Is an ac drill an inductive load or a resistive load?

Discussion in 'The Projects Forum' started by Max12345, Oct 22, 2013.

  1. Max12345

    Thread Starter Member

    Aug 27, 2013
    Greetings all
    In a different thread, Dodgydave advised me " to use a light dimmer to alter the wattage" to reduce the power of a soldering iron.
    I now want to build one because it will cost a tenth of a commercial one.
    However, I thought of building a unit which could be used to control the power of the soldering iron AND the speed of my drill.
    Most of the circuits I came across on the net specifically stipulate that the dimmers may NOT be used for inductive loads, only for resistive loads, like incandescent bulbs, EXCEPT if the ac motor is universal, which means it can work with ac or dc, and has brushes.
    My drill only works with ac but has brushes (see attachment 1).
    1. Is this a universal motor or an inductive one?
    Attachments 2, 3 and 4 are dimmers which claim to work with both types of loads.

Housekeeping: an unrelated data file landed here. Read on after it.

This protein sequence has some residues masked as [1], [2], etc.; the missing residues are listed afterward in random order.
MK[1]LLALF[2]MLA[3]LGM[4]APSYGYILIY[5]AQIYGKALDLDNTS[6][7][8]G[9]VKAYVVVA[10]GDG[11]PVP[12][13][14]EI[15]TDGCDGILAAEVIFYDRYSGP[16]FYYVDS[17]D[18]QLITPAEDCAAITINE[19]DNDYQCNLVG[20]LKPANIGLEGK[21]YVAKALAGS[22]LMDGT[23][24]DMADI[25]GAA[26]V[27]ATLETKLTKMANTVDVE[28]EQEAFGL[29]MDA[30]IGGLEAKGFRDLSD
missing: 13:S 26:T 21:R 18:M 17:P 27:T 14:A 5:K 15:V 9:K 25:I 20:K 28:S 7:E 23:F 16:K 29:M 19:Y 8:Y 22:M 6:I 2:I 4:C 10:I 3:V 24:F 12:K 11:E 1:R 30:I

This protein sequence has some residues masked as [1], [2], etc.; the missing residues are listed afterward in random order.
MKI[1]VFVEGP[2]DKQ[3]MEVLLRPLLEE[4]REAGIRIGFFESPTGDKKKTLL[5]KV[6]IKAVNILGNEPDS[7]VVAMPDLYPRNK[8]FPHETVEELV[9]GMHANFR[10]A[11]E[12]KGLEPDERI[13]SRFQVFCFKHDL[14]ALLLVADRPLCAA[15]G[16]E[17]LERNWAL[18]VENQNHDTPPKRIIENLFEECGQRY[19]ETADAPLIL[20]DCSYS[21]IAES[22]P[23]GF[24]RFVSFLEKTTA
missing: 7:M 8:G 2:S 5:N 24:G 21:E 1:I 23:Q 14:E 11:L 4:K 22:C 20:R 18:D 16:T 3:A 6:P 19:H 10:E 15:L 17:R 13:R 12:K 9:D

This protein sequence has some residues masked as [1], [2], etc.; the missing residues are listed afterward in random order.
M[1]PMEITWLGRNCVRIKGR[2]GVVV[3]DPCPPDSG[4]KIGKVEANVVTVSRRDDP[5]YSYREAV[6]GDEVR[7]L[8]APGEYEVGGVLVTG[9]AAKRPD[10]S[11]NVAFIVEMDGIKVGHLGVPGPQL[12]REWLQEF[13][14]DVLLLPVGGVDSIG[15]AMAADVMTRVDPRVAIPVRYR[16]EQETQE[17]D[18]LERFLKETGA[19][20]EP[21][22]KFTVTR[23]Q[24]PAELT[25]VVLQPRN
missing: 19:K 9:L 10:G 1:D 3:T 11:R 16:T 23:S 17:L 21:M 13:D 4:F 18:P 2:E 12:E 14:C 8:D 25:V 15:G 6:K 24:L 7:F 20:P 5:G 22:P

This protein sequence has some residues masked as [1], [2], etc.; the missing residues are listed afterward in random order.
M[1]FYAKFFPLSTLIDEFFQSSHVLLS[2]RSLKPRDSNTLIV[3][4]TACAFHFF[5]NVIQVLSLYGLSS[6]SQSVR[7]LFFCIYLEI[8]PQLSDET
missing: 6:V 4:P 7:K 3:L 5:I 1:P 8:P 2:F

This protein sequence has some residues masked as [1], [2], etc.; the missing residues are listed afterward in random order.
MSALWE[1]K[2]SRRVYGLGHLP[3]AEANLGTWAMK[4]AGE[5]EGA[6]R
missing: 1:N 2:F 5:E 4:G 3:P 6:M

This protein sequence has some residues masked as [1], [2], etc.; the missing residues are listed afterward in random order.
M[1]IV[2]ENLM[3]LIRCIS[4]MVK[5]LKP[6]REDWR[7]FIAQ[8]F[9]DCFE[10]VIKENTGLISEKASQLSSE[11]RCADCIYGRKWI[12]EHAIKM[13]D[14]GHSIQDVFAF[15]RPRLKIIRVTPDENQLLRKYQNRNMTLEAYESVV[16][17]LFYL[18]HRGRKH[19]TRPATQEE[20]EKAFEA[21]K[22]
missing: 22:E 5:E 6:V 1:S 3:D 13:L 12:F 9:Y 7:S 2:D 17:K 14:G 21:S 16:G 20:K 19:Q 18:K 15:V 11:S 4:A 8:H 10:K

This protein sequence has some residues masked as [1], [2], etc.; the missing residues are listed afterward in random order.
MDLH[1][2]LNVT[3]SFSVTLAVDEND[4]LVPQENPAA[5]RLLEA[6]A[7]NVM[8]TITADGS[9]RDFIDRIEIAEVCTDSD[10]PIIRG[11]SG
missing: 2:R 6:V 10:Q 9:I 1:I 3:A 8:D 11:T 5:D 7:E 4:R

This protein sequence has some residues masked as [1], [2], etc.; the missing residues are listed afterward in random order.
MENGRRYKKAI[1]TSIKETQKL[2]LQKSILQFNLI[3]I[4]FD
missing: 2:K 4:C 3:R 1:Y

2. Is this wise or possible?
    Attachment 5 shows what looks like a good resistive dimmer from Circuitstoday.
    3. Why does it not have or need a choke as I have inserted?
  2. strantor

    AAC Fanatic!

    Oct 3, 2010
    Your drill is both a universal motor AND and inductive load. I don't anticipate it working well with a dimmer. However you can get a "dimmer" for your drill cheaply. Search for "router speed control"

    P.s. you could run the drill motor on DC if you wanted to, but the finger trigger circuit probably wouldn't work.
    Max12345 likes this.
  3. MaxHeadRoom


    Jul 18, 2013
    The variable speed control included with hand tools use a form of Triac 'Dimmer' circuit, the main difference I have seen is the inclusion of a snubber of some kind used in these.
    As shown in the attachments.
    The inclusion of a choke can also be used in the between triac and motor.
    How the attachments are worded can be a bit misleading as it just blanket mentions AC motors, whereas AC 1ph induction motors do not take well to variable speed.
  4. Max12345

    Thread Starter Member

    Aug 27, 2013
    Thanks for the replies, strantor and MaxHeadRoom, that answers my questions very well.